Learn Portuguese or join a language exchange: Portuguese is the official language of Brazil, and learning to speak it will go a long way toward helping you connect. Joining a language-exchange program to improve your Portuguese gives you a chance to meet locals and other expats, as many Brazilians are eager to practice English or other languages. Tons of these classes and exchanges exist, but the weekly MultiLingo Meetup group and this list of people seeking language-exchange partners are great places to start.

Engage in sports culture: Soccer is a way of life in Brazil. By attending matches, joining local sports teams, or visiting bars or restaurants to watch games, you’ll get to experience the sense of community that soccer creates. Clube Atlético São Paulo is a great place to practice, find local teams looking for players, and learn about matches.

Join online expat groups: Social media is a fantastic tool to help you find and connect with the expat community in São Paulo. Some major groups to join include Americans in Sao Paulo on Facebook and InterNations.

Networking: Networking can lead to both professional and social connections in São Paulo, so be sure to attend industry-specific events, conferences, and workshops to broaden your social horizons.

Join sports or hobby groups: From gardening to sampling local Brazilian specialities, like caipirinhas, São Paulo offers a wide range of sports and hobby clubs for expats. Find a group that aligns with your interests to meet people who share your passions. Neighborhood associations: Some neighborhoods in São Paulo have active neighborhood associations that organize community events. Get involved in these local groups to connect with your neighbors and become part of the community. You can usually find more information about these during the renting or home-buying process, or at local community centers and schools.

Navigating health care in São Paulo

Figuring out a new health-care system can be one of the most stressful and difficult parts of moving to a new city or country. Luckily, São Paulo is home to some of Brazil’s top hospitals and medical facilities, ensuring that you and your family should have access to high-quality care whenever needed.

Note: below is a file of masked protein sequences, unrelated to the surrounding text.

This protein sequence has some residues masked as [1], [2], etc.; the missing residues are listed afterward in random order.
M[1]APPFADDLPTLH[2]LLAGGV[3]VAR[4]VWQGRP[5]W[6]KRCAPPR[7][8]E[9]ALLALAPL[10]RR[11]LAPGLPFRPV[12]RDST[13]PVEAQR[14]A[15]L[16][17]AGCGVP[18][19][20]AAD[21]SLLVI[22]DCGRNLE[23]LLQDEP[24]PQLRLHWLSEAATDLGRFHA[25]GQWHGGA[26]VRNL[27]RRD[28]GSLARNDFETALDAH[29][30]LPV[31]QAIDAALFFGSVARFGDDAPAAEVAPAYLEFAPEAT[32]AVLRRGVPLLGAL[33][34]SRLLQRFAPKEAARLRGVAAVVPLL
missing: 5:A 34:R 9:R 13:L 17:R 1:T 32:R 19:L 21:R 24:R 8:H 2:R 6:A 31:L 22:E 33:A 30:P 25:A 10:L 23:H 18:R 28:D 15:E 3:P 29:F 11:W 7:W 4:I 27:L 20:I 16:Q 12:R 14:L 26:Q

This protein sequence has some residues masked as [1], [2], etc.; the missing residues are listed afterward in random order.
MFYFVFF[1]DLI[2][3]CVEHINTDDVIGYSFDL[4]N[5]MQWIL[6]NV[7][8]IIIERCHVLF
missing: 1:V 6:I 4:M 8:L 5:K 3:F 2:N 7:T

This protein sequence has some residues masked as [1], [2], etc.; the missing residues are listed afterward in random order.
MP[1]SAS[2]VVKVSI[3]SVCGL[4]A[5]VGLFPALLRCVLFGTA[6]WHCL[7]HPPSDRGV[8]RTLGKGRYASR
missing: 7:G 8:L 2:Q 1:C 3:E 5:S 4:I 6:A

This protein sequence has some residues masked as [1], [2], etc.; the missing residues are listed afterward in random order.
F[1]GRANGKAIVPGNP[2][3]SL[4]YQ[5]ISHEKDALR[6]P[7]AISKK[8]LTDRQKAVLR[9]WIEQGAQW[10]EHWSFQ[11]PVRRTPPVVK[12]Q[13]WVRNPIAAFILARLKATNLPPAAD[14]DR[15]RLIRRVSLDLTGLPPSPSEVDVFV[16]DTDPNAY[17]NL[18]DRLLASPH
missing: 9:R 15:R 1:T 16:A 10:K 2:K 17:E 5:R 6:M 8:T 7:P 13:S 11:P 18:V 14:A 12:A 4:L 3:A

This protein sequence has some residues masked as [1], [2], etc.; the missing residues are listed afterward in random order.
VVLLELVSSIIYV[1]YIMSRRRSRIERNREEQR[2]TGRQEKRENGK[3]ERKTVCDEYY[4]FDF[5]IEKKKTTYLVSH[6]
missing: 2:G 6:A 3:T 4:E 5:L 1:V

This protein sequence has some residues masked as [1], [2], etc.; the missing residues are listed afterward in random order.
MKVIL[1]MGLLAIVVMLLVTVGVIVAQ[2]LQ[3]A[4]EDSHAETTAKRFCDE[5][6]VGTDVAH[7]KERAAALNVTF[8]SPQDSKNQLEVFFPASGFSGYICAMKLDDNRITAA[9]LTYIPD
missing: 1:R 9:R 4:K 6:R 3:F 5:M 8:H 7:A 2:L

Types of health care

Brazil has both public and private health-care systems. The public system, known as the Unified Health System (Sistema Único de Saúde or SUS), provides free or low-cost health-care services to Brazilian citizens and legal residents but comes with challenges, like overcrowding and longer wait times. Many types of medication can be obtained even without a prescription at the many pharmacies (farmácias) throughout the city.

Because of the long wait times and variable quality of care at public hospitals and facilities, many expats opt for private health care, which offers faster access to medical care and a wider range of services. Expats are strongly advised to purchase private health insurance, known as plano de saúde, to cover medical expenses. Health insurance plans in São Paulo offer a range of coverage options, from basic plans to comprehensive coverage, and can be tailored to suit individual needs and budgets.

Another factor to consider is the language barrier. While some medical professionals in São Paulo may speak English or other languages, it’s advisable for expats to learn basic Portuguese or use the services of a translator or interpreter when seeking medical care. Private hospitals are more likely to have English-speaking doctors who have studied or worked abroad, so that’s another benefit of acquiring private health insurance.

Health-care providers

São Paulo is known for having some of Brazil’s best health-care facilities, with many private hospitals and clinics equipped with modern technology and highly trained medical professionals.

The city is home to several internationally accredited hospitals, such as Hospital Israelita Albert Einstein, Hospital Sírio-Libanês, and Hospital Alemão Oswaldo Cruz, which provide world-class medical services.

Banking and money in São Paulo

Opening a bank account in São Paulo and understanding the Brazilian banking system are important steps for expatriates settling in the country. Here’s what you need to know about the process.

Opening a bank account

São Paulo has a variety of banks, both national and international, including Banco do Brasil, Itaú, Bradesco, Santander, and HSBC, to meet your banking needs. To open an account, it’s best to go in person. Basic options include savings accounts (conta poupança) and checking accounts (conta corrente).

Some banks may require an appointment to keep long lines down, so check online or call ahead to confirm. You’ll need to bring the following documents to open your account:

  • Passport or Registro Nacional de Estrangeiro (RNE) identity card
  • Proof of address (a utility bill or rental contract)
  • Tax Identification Number (Cadastro de Pessoas Físicas, or CPF)